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District foresters see the value in trees

U.S. Army Corps of Engineers Louisville District
Published April 26, 2023
Barry Tucker, Louisville District forester, stands near harvested timber.

Barry Tucker, Louisville District forester, stands near harvested timber. District foresters support the military installation and civil works project Integrated Natural Resource Management Plan and Operations Management Plan by providing an efficient means of disposal of real property. (Courtesy photo)

Martin Wilson, Louisville District forester, measures a white oak during timber inventory.

Martin Wilson, Louisville District forester, measures a white oak during timber inventory. District foresters ensure multiple-use of forest resources to support the mission objectives of military installations and civil works projects. (Courtesy photo)

Contractors harvest timber, April 12, 2023 at Camp Atterbury, Indiana.

Contractors harvest timber, April 12, 2023 at Camp Atterbury, Indiana. U.S. Army Corps of Engineers district foresters manage timber sales on military installations in the five-state area of Kentucky, Indiana, Illinois, Ohio and Michigan. (U.S. Army Corps of Engineers photo by Charles Delano)

Trees are not the first topic one thinks of when describing the Louisville District mission. In the Real Estate Division Forestry Team reside Barry Tucker, Certified Forester, and Martin Wilson, who are dedicated professional foresters with a “Can Do” attitude.

As part of the mission of the Real Estate Division, foresters administer the management and disposal of real property for both civil works and military projects. In this case, real property is trees and the disposal is in the form of timber sales. The USACE Forestry Team ensures the execution of the Army’s forest and land management goals through various disposal and real estate actions.  

“It’s not about the timber sale or revenue generated,” said Barry Tucker, Louisville District Forester.  “It is about enabling the Army mission of training troops, stewardship of the environment and contributing to the quality of life by providing goods and services to the American people for the present and future generations.”

Louisville District foresters manage the timber sales on military installations located in Kentucky, Illinois, Indiana, Michigan and Ohio. But that is not all they do. They have also crossed district and division lines to carry out forestry tasks such as timber assessments on trespasses, wetland mitigation and land purchases. They have even been called to assist with large forest fires.

“Our Fort Knox forestry program has a solid and professional partnership with the Louisville District,” said David Jones, Forestry Program manager, Fort Knox Directorate of Public Works. “Through the experience and expertise provided by the U.S. Army Corps of Engineers, our forestry program functions well.”

Although timber sales are a large portion of a USACE forester’s job, it might be easy to overlook the fact that they are foresters with an extensive skillset. These skills are used to advise and assist the Department of Defense and federal land holding agencies with matters relating to timber as real property, land management, forest inventories, forest insects and diseases, forest industry trends and market conditions, and wildland and prescribed fire implementation and risk assessment.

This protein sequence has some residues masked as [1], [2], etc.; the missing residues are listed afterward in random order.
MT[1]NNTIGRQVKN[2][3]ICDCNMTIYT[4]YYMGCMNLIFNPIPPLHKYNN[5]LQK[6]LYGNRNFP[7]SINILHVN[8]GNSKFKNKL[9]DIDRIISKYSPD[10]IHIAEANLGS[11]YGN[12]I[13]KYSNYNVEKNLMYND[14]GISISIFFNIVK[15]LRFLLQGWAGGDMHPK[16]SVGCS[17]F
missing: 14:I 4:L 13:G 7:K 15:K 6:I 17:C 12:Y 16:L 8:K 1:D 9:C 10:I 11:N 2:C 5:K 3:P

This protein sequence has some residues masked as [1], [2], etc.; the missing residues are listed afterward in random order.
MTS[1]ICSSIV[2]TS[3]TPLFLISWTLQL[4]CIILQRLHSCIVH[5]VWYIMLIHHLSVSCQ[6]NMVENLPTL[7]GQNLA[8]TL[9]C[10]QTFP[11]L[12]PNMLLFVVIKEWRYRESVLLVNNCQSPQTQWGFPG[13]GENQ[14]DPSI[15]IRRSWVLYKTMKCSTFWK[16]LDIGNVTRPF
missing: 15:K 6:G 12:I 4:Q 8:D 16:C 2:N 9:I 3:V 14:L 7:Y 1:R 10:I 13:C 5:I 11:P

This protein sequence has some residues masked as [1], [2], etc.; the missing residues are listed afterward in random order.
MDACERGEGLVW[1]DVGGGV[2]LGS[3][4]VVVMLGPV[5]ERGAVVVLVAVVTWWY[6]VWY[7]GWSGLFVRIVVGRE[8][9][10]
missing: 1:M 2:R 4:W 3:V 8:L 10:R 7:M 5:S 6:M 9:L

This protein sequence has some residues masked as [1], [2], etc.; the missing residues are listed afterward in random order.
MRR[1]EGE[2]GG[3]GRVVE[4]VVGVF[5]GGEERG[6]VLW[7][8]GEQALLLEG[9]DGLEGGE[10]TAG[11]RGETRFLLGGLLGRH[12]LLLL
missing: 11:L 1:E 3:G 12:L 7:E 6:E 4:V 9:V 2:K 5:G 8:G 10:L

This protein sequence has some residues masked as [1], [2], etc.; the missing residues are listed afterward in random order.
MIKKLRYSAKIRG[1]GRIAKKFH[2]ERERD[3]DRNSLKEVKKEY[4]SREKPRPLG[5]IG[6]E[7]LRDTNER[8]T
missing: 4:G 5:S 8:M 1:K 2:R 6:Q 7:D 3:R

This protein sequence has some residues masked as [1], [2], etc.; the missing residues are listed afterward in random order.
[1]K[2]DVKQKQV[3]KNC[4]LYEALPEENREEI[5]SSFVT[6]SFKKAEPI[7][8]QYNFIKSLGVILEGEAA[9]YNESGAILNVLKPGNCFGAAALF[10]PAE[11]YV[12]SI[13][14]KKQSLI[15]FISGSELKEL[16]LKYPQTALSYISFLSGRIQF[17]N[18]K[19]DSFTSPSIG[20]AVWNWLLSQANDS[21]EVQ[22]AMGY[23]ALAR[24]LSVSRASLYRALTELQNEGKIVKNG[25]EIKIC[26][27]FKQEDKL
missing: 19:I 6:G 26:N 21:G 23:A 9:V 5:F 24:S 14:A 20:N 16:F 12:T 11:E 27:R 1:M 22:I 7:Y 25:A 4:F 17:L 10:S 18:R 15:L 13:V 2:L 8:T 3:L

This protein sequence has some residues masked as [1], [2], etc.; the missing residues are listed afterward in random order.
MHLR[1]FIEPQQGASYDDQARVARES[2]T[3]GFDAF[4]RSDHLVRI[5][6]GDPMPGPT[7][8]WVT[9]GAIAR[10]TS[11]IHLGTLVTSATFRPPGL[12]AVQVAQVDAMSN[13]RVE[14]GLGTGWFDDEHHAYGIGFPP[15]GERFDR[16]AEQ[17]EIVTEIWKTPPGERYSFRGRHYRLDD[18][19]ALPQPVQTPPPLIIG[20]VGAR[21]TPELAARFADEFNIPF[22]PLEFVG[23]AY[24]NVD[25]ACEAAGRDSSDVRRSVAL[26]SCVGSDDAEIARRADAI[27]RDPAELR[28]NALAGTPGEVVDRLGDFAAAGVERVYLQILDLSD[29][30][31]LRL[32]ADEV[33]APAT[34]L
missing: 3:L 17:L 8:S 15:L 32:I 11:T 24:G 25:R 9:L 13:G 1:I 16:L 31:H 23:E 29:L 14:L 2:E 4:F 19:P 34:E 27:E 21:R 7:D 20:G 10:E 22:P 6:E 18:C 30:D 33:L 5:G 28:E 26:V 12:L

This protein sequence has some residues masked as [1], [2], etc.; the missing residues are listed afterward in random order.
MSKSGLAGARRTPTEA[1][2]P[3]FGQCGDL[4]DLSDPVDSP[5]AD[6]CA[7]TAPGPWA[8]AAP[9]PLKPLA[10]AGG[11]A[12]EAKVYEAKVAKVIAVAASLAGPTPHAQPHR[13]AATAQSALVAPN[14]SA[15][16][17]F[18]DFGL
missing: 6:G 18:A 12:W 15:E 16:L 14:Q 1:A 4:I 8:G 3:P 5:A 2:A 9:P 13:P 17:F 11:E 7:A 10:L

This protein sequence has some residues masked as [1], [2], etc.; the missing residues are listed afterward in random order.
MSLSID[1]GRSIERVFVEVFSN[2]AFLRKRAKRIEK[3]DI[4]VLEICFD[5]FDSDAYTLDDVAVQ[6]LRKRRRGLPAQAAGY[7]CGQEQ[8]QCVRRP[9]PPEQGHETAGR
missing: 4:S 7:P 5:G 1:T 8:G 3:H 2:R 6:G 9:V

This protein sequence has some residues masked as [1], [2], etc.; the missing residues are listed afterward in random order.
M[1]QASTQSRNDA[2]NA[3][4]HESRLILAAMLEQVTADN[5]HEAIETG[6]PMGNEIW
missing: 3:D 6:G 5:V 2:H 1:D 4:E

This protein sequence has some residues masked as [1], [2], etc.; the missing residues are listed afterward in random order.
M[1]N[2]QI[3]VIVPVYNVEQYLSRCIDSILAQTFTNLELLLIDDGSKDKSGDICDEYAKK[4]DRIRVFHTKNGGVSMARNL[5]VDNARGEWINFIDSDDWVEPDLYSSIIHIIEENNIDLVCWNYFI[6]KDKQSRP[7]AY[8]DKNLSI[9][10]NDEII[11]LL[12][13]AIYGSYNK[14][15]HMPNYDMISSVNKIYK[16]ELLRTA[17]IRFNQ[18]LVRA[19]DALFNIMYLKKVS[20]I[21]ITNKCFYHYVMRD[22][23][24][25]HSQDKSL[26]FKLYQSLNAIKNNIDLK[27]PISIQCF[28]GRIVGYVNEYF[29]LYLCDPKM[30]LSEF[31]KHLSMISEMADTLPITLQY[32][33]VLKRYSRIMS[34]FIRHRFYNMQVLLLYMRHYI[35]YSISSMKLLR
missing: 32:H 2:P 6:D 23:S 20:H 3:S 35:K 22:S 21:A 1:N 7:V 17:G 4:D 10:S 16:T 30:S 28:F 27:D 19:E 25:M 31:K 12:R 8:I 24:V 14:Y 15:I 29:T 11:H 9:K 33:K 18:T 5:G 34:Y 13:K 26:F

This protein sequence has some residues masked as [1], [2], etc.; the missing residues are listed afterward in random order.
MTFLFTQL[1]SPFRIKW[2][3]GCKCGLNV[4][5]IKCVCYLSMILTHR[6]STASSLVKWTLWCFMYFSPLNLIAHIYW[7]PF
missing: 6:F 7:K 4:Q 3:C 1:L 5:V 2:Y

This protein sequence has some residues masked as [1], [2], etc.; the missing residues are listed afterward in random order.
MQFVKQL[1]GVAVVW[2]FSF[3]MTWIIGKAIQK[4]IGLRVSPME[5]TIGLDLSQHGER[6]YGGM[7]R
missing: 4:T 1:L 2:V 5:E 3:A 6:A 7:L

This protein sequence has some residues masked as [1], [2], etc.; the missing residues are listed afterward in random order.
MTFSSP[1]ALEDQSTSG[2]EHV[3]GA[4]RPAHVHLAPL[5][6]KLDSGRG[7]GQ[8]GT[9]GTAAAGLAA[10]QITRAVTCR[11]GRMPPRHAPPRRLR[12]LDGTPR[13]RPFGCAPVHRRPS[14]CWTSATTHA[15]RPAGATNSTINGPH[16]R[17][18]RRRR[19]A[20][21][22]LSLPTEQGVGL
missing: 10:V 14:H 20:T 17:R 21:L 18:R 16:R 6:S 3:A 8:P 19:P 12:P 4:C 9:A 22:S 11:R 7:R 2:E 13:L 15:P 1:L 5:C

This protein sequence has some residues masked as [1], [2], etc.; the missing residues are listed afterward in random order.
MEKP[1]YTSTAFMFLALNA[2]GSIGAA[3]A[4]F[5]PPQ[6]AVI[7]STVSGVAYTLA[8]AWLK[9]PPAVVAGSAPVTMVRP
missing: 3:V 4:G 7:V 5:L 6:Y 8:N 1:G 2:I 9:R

“During a timber sale at the Fort Knox Wilcox Range project, we were able to identify 1000 loads of harvestable timber from an impact zone,” Tucker said. “Metal from range ammunition that was embedded in the trees caused the timber not to be harvestable. By identifying the clean timber, we were able to salvage 2.1 million board feet of lumber and 9,000 tons of pulpwood.”

Another important aspect from timber sales is the revenue generated from the tree disposal. With annual timber proceeds are excess of $13 million, the Army boasts the largest forestry program within the Department of Defense. Of that total, annual revenue from timber sales on military installations within the Louisville District have averaged more than $1 million for the past ten years which ranked the district fourth out of ten districts. State and county governments receive forty percent of the net timber income which is used for schools and roads.

“The Army Corps of Engineers is a great resource for the forestry program at Camp Atterbury,” said Devin Fishel, Camp Atterbury lead forester. “It is a win-win for us. We get the timber ready and USACE makes the sales happen.”

In addition to timber sales, district foresters also manage agricultural land outgrants on military installations. This serves the two purposes of reducing mowing and maintenance of many acres of land on installations as well as provides a revenue stream from farmers who use the land to grow hay or crops. Projected revenue of agricultural leases this year is more than $600,000 which ranks the Louisville District third nationally out of 15 districts for 2022.

“Not only does the Louisville District forestry program assist the military mission, it also provides ecological benefits such as enhancing wildlife habitat, improving timber quality and increasing forest regeneration,” said Nancy Davis, Louisville District Real Estate Division deputy chief.

Which ever way you look at it, district foresters are tasked with the important job of managing timber, supporting the Army mission and maintaining a healthy forest through good land stewardship practices.

“Army forestry works,” Tucker said. “For the mission – for the environment – for the people.”